Solemia, ridden by Olivier Peslier, won the Prix de l'Arc de Triomphe at Longchamp, pipping Japanese horse Orfevre at the post.
It was a fourth win in the famous race for the French jockey, who won three consecutive Arcs between 1996-98, on Helissio, Peintre Celebre and Sagamix.
Orfevre (5-1), Japan's 2011 horse of the year, looked certain to claim his country's first victory.
Despite the obvious achievements of the Solemia team, there was a strong feeling of anti-climax after this year's Arc had been won by a horse miles down most lists of likely winners, if she was on them at all.
This was not a vintage running of the great Flat racing feature, as was always a worry on the very soft, examining going, especially after a build-up that was certainly premier cru in terms of eventfulness.
But let's remember that after the 2009 Arc we were hailing Sea The Stars as one of the all-time greats, and now we are saying the same back home about Frankel, so here in the land of Marie Antoinette was a demonstration that we can't always have our cake and eat it.
But the 33-1 outsider's sweeping run in the home straight secured the win.
The Aidan O'Brien-trained Ernest Hemingway led for much of the race but stablemate Camelot, ridden by Frankie Dettori, failed to live up to its billing as one of the favourites, finishing seventh on a rain-softened course.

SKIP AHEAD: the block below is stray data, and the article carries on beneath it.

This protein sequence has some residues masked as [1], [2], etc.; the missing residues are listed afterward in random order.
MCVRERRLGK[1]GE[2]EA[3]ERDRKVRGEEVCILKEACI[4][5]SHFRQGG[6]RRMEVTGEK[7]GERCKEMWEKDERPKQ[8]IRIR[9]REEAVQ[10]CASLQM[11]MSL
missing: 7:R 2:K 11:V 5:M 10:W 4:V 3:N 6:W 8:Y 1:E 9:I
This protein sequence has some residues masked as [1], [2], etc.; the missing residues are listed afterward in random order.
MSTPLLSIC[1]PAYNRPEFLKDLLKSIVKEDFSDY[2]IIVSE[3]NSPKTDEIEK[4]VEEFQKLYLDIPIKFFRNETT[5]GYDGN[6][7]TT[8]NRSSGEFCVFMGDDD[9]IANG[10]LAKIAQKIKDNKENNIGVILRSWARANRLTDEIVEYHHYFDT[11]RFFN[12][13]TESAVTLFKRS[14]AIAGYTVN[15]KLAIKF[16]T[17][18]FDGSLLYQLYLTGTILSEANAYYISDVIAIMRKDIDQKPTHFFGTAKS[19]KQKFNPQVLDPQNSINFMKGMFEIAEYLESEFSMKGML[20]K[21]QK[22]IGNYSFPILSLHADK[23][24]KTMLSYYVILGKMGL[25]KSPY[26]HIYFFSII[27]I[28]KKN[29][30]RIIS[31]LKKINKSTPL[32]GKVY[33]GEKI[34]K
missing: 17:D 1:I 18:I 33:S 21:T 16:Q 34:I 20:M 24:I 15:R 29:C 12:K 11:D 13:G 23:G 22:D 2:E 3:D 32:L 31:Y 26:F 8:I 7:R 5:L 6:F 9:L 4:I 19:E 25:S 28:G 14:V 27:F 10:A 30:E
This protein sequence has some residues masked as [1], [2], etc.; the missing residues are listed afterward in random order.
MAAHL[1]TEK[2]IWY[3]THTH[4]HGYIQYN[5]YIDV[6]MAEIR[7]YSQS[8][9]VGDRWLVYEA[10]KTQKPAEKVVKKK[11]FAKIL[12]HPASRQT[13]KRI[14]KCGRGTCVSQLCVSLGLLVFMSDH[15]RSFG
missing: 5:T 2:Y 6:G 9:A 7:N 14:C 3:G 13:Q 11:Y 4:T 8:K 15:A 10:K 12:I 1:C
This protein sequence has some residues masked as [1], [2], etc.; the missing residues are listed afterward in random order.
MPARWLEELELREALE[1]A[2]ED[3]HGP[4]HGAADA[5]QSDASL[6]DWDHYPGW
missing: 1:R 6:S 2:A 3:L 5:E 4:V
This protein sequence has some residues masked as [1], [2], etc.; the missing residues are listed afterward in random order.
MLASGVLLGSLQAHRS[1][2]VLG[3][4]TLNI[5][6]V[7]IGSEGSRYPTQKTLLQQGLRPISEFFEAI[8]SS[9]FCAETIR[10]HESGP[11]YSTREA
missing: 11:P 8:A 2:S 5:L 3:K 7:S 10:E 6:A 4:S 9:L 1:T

Masterstroke (11-1) came third with Haya Landa (150-1) fourth.
"It's the Arc," said four-year-old filly Solemia's trainer Carlos Laffon-Parias. "I thought we were beaten in the straight, then I saw Orfevre stopping.
"Sometimes the jockey can make the difference and Olivier Peslier is the one who won the race."
Peslier, 39, said: "It's fantastic, for the yard, for everyone."
O'Brien said of Camelot: "It was very sporting of the lads to let him run, but he wants fast ground.
"He's something for us to look forward to next season, as he will remain in training. Hopefully he has a good winter and he could be something unbelievable next year."
Dettori said: "It was just a long season took its toll."